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AU Leader Joins Ivory Coast President, PM Call for End to Protest

Ivory Coast's president and prime minister, along with the head of the African Union, have called for an end of the violent demonstrations that have paralyzed the government-controlled south for several days. They urged the protesters to return to work, beginning Thursday.

In the final statement read after their meeting late Wednesday, Ivory Coast President Laurent Gbagbo, Prime Minister Charles Konan Banny, and AU chairman, Nigerian President Olusegun Obasanjo asked protesters to leave the streets and go home.

President Obasanjo flew into Abidjan Wednesday afternoon for an emergency meeting aimed at ending the violent demonstrations that have engulfed much of the southern half of the war-divided country for three consecutive days.

Militant supporters of Mr. Gbagbo took to the streets early Monday. They were protesting the recommendation by the U.N.-backed International Working Group not to extend the mandate of Ivory Coast's parliament. The partliament, which is dominated by Gbagbo supporters, expired in December.

At the beginning of Wednesday's statement, the three leaders reaffirmed that international mediators did not have the power to dissolve parliament. They said a decision on the future of the legislative body would be made at a later date.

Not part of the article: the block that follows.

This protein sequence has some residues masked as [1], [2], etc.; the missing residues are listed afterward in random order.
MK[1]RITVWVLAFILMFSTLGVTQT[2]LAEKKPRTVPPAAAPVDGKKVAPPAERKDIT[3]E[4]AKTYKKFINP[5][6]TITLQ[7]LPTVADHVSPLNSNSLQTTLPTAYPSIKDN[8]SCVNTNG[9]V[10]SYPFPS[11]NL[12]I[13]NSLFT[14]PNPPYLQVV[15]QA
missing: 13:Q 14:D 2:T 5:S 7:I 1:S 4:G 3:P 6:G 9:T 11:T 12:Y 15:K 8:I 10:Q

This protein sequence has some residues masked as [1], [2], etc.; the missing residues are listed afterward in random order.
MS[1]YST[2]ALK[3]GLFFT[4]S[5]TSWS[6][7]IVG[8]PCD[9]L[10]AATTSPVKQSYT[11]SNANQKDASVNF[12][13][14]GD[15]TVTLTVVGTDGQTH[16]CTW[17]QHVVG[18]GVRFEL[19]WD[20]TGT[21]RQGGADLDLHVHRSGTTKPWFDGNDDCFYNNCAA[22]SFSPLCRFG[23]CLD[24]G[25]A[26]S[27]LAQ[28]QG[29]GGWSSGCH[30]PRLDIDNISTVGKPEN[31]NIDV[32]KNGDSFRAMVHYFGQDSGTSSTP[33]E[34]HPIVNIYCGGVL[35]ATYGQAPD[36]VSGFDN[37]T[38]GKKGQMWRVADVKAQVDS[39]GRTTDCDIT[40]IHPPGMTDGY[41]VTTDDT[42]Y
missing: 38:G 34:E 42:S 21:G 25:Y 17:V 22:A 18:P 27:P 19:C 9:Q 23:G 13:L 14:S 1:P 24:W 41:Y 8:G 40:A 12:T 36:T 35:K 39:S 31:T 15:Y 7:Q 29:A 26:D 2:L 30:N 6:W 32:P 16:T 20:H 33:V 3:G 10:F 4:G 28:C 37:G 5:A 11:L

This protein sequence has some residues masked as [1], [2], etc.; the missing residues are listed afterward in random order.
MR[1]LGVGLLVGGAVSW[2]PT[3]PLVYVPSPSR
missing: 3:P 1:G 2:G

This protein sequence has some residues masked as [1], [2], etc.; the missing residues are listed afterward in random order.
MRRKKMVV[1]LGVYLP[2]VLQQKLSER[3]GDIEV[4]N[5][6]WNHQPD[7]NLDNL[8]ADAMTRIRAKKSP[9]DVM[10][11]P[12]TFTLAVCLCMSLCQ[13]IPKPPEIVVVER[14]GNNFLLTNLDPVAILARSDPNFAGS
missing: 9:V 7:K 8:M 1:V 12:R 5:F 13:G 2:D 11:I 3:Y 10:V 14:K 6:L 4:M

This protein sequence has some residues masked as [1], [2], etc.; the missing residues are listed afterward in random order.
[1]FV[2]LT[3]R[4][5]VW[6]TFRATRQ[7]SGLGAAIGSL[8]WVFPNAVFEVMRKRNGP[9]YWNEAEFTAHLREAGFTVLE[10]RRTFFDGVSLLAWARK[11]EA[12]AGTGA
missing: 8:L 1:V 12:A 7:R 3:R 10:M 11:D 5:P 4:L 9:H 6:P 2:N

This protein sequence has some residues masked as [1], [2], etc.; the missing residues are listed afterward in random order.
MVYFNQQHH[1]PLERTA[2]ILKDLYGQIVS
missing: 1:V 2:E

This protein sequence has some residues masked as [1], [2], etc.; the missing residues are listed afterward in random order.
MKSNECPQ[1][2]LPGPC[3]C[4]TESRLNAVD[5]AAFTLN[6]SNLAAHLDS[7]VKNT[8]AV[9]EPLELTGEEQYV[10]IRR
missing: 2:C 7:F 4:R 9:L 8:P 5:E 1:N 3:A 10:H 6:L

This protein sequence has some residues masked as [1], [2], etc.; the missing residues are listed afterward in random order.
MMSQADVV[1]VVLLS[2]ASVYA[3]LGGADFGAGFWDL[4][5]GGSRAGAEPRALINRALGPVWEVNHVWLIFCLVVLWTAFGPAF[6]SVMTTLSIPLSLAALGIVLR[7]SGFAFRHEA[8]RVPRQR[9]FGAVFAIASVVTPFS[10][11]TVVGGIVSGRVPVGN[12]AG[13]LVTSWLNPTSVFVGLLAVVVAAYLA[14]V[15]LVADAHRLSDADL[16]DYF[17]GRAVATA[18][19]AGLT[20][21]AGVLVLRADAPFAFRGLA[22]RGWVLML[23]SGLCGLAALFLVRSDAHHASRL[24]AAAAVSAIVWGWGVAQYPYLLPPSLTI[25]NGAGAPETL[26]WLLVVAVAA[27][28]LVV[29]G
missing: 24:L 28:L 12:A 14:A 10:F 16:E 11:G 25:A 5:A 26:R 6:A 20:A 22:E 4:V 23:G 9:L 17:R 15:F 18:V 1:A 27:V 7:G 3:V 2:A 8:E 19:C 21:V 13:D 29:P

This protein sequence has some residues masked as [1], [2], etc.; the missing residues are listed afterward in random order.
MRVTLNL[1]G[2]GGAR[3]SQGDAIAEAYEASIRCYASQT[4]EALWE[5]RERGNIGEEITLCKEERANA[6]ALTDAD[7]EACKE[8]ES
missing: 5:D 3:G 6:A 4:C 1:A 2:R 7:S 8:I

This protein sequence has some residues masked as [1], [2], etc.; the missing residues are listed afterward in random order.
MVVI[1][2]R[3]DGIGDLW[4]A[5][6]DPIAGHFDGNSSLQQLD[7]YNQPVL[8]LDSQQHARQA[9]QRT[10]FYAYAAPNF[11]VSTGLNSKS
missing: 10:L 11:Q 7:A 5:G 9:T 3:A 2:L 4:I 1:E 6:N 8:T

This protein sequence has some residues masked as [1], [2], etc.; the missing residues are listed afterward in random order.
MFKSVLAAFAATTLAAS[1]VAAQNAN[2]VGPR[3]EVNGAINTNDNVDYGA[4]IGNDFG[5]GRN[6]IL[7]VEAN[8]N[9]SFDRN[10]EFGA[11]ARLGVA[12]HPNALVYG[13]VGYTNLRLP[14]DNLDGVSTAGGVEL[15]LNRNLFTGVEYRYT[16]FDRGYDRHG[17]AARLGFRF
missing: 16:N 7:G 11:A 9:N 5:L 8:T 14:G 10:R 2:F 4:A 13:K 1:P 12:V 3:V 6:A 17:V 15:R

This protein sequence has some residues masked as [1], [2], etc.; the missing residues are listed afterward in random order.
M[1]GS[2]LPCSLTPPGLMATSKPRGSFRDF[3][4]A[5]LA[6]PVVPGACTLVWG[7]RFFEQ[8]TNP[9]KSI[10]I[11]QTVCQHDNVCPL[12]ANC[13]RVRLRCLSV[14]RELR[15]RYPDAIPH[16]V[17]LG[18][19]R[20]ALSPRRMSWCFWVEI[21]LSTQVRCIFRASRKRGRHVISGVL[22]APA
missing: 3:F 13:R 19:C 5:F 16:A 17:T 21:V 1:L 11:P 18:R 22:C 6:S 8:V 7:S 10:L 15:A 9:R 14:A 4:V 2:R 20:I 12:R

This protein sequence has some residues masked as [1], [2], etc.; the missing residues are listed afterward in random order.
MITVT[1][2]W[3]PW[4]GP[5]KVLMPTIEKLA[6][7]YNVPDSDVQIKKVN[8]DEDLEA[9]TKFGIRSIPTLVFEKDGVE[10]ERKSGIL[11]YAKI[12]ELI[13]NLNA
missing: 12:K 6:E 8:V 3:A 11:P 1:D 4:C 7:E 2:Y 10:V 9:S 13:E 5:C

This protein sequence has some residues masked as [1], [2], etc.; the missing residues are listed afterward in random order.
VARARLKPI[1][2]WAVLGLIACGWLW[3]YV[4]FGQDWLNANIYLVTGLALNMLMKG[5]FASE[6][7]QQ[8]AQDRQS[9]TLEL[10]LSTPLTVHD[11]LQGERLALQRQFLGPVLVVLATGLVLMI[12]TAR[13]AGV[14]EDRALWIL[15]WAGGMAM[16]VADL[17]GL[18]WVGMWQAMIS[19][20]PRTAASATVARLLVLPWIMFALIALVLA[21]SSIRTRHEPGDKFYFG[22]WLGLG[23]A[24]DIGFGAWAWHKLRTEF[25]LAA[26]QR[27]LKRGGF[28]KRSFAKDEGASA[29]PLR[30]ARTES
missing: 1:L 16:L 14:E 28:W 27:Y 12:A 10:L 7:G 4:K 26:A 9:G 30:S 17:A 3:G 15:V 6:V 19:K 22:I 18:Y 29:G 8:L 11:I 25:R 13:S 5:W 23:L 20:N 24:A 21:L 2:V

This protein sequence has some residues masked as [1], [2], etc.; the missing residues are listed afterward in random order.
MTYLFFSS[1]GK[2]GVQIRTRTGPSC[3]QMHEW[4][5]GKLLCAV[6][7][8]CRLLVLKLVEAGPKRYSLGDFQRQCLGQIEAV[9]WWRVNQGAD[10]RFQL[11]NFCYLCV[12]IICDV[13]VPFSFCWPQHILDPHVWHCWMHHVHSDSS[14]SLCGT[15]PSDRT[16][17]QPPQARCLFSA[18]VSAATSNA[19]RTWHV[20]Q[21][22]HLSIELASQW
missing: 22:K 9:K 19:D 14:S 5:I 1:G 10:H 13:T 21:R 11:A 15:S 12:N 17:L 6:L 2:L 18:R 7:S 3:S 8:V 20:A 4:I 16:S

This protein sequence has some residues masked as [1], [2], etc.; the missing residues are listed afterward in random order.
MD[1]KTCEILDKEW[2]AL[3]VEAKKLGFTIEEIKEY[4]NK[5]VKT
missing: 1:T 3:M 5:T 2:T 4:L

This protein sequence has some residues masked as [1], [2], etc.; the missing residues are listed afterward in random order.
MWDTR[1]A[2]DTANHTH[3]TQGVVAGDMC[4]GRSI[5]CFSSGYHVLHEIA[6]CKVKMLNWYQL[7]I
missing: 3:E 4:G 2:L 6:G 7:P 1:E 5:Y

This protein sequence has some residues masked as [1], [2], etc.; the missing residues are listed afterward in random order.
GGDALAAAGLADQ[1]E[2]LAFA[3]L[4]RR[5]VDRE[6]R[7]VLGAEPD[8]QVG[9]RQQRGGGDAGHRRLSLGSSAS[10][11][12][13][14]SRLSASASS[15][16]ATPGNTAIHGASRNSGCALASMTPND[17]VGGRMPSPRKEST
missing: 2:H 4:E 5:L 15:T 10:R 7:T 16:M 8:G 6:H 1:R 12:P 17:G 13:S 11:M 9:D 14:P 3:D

Protesters mainly targeted the U.N. peacekeeping mission during the violence, burning cars and laying siege to U.N. facilities across the south.

Peacekeepers shot and killed four protesters at a base in the town of Guiglo Wednesday, injuring 12 others. They were then forced to abandon Guiglo and nearby Duekoue.

The U.N. special representative in Ivory Coast, Pierre Schori, was also at the meeting Wednesday night. He said he was encouraged by the discussions. "We didn't want to have any violence. We haven't come here to meet violence or to do violence," he said. "We have come here to support and help the people of Cote d'Ivoire to get out of the crisis, to get jobs, to get health."

Ivory Coast has been divided into a rebel-held north and government-controlled south since civil war broke out in late 2002. Around 11,000 U.N. peacekeepers and U.N.-mandated French soldiers are in the country.